Not all headlines are created equal. Newspaper editors have known this for years. Now, with the internet and social media, the art of headline writing is no longer the province of a few clever sub-editors, it’s a skill individuals, brands, writers, freelancers, bloggers — practically everyone — is learning.
It’s also no longer just an art. Writing headlines that win is now a science, too.
Writing good headlines used to be about intuition: Take the most important or outrageous factoid and turn it, skilfully, into a headline that catches the eye, sparks curiosity, and fits into the space available. Now it’s every bit as much about making sure Google and other search engines clearly understand what your article is about, so you come up on the first page of search results.
But let’s start with the art.
Good headlines make an impact.
Newspapers really developed the art of writing headlines. They were needed to sell both the newspaper itself and then the stories within them.
To do that, they need to make an impact. Firstly, they have to be easy to read: They have to be short, punchy, have a logical sentence structure, use proper punctuation and flow correctly. Secondly, they are written in the present tense, to add a sense of immediacy. But most importantly, they need to tease the reader, to get make them curious enough to read on. Shock, controversy and humour are all common ways to draw readers in.
Most headlines are more tame than the one above.
There was a great article a few years ago that looked at the old newspaper headline writers’ craft and intuition, if you want to read more. But these days, in the digital world, using intuition isn’t enough. These days, if you want people to find your content online, you need science.
How to write a good headline for online content
Whether you’re a reporter working online or a professional copywriting service, it’s important to understand that headlines for content published on the internet need to be somewhat more literal.
You can still be creative, but Google and other search engines, when they’re crawling the internet and cataloguing your site and all your new content, put a lot of weight on what’s in the headline and any sub-headings. It makes sense, right? That’s where you should find out what an article is about.
But it does mean the death of a certain level of creativity — at least if you want your content to rank well on Google. Magazine-style articles, for example, are often next to useless online. You can’t have a headline like “Symphony in Concrete”, for example, on an article about Brutalist architecture. While it works great in a magazine, Google will have no idea what you mean.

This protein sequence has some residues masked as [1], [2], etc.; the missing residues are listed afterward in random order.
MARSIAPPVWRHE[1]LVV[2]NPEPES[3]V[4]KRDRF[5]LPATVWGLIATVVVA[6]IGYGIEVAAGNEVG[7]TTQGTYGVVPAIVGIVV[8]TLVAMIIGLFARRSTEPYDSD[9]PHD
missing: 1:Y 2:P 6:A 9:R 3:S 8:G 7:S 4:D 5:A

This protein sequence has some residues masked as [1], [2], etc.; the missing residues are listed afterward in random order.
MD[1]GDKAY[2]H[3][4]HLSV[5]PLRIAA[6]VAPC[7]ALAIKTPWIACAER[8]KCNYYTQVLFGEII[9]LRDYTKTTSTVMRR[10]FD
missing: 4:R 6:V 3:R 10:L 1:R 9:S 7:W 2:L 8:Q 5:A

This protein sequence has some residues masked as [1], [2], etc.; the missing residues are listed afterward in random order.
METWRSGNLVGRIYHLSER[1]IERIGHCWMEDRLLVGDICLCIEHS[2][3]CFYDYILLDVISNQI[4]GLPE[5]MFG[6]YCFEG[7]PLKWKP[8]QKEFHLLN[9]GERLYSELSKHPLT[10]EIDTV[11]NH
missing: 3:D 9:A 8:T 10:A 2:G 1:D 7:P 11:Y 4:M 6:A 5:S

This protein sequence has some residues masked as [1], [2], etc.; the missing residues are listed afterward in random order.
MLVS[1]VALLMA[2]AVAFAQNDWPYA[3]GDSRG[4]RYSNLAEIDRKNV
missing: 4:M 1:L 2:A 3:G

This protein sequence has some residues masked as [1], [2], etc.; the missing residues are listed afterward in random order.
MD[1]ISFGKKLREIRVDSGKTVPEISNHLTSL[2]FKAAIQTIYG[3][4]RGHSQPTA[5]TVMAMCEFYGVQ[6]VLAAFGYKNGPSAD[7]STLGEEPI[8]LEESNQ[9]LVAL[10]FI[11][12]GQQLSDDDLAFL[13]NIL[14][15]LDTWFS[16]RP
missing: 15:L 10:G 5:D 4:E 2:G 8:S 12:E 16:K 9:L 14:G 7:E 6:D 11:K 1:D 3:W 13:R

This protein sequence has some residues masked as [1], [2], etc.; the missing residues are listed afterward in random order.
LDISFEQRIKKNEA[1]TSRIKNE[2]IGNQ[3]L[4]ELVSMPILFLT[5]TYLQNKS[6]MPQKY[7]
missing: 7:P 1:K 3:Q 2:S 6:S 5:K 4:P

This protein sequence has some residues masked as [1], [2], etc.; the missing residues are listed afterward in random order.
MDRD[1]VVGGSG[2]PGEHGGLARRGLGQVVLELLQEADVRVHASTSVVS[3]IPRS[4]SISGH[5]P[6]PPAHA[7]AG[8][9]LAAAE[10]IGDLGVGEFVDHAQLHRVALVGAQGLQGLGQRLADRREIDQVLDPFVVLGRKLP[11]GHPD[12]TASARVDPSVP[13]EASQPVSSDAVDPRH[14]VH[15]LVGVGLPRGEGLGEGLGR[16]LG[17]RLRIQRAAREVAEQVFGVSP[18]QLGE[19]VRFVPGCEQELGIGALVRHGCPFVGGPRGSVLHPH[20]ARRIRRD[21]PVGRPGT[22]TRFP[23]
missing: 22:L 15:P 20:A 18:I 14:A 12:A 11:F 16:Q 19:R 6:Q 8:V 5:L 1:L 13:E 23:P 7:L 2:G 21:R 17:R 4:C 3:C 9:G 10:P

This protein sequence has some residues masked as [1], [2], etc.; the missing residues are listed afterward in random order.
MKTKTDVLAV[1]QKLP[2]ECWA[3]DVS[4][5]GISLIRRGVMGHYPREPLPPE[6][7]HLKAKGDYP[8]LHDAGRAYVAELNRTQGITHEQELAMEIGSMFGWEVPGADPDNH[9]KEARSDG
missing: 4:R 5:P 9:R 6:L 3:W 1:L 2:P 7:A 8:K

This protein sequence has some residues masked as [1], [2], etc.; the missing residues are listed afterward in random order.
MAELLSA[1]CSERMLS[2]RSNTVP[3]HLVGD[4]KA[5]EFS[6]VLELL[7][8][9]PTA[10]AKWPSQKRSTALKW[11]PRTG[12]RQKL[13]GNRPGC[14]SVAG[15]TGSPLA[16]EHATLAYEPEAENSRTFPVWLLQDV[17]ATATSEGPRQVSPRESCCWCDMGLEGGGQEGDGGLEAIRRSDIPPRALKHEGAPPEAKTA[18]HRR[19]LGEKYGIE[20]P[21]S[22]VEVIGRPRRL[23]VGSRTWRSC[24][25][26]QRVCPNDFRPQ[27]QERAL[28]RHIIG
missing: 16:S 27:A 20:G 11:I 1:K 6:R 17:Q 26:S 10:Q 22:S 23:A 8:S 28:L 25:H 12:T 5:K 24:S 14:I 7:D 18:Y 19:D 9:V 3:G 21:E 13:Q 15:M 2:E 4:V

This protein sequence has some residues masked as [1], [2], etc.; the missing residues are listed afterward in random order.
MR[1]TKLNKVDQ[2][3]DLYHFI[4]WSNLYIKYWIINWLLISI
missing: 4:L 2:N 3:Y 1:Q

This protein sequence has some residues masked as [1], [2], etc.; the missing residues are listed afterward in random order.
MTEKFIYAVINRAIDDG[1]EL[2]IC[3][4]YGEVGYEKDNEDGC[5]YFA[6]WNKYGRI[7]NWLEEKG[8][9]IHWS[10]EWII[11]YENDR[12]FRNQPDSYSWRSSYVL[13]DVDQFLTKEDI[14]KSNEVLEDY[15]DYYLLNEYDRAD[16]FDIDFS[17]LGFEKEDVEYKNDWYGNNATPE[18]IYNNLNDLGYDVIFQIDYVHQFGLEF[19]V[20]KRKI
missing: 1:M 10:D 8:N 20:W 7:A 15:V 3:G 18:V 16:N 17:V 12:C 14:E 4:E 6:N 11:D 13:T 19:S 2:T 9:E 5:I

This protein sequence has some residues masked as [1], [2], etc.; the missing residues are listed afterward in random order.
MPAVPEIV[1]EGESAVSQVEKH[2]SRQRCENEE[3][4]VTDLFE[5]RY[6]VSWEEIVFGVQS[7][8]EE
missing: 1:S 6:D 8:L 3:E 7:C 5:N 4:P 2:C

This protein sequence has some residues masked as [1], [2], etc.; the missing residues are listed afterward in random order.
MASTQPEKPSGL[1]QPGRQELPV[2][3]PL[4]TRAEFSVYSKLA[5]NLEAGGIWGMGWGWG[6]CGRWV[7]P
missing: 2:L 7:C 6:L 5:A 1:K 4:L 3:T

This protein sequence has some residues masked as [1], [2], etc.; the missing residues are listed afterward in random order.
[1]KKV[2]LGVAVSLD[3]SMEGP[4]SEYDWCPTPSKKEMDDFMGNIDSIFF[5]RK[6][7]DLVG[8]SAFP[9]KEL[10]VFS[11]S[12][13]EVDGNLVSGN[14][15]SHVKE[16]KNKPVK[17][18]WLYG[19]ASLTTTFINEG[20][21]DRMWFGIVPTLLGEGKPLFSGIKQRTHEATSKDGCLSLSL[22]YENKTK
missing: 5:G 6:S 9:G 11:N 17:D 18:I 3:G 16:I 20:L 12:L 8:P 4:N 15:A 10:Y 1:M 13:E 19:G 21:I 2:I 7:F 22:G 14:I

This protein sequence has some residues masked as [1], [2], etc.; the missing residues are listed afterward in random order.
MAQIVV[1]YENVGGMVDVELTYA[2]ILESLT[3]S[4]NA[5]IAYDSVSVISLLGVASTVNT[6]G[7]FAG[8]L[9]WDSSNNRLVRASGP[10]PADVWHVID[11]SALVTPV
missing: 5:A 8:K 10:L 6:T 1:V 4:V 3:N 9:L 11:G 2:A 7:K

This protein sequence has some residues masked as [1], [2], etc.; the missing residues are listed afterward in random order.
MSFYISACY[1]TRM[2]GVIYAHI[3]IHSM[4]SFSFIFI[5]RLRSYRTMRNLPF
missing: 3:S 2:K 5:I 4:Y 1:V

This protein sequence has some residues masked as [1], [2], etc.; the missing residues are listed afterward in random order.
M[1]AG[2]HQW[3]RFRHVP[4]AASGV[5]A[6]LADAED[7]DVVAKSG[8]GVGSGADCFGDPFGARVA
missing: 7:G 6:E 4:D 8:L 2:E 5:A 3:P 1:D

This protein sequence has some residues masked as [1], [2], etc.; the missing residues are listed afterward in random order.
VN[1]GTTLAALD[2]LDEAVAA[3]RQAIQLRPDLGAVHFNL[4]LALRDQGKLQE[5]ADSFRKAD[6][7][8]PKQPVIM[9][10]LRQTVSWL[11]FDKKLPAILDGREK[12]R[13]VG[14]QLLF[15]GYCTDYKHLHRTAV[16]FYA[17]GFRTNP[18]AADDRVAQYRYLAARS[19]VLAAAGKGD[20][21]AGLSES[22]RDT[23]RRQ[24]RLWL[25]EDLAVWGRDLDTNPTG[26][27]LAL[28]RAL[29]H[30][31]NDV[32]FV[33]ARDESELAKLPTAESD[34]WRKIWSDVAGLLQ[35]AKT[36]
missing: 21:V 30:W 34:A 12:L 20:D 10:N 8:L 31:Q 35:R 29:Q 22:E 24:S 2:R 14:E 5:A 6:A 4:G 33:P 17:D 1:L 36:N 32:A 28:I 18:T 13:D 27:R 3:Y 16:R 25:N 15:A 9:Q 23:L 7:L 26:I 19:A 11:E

You’re far better off using a headline like “Here’s why people find Brutalist architecture beautiful”, or “10 beautiful Brutalist buildings made from concrete”. Why? Because Google will understand what the article is about. So when someone enters a search like “Why do some people think Brutalist buildings are beautiful?” — up you come!
Test your headlines using online tools
The science doesn’t end there. There are all sorts of online tools you can use to improve your headlines, to refine them and give them as good a chance as possible at succeeding.
The Advanced Marketing Institute has a Headline Analyser, which is free to use. It can help you find the strongest possible headline, according to its algorithm, based on the industry or field you’re writing about. It’ll tell you how strongly the headline will affect the reader intellectually, emotionally and spiritually (which really just means on a very deep emotional level). It’s a good idea to use a headline analysis tool every single time you write a headline.
Little tricks of the trade for copywriting and content marketing
Here are a few little things to remember, that can make your headlines more effective:
- Google will only show 55 to 60 characters of your headline, so anything more than that will get cut off in search results.
- Test your headlines, see what works, and do more of the same. It’s possible. Google Analytics allows you to put up to six different headlines on the same article (each reader only sees one headline) using their Content Experiments
- Avoid clickbait headlines. Headlines that over-promise and under-deliver only damage your brand. What’s the point of getting extra clicks on one article, just to have that reader leave disappointed, or angry, and never return?
You can still be creative in your headlines
Just because there’s a lot of science to writing a good online headline, doesn’t mean there’s not still an art to it. People are not machines. Algorithms may help us find headlines, but human curiosity is still what makes us pick up a story and read it. So if you have a really great headline — if Freddie Starr really did eat your hamster — why not use it? Put your keywords in your subheadings and in the copy instead.
If you want to work with a content marketing agency that understands all the tricks of the copywriting trade, but won’t compromise on quality (or, to be clear, the lives of hamsters), get in touch with Lush Digital Media.
Like what you’ve read? Sign up to the Lush newsletter for fortnightly advice to help you market your business better, tips from our video production gurus, and a podcast or two from our favourite podcasting team, Brand Newsroom. In the meantime, you might enjoy these: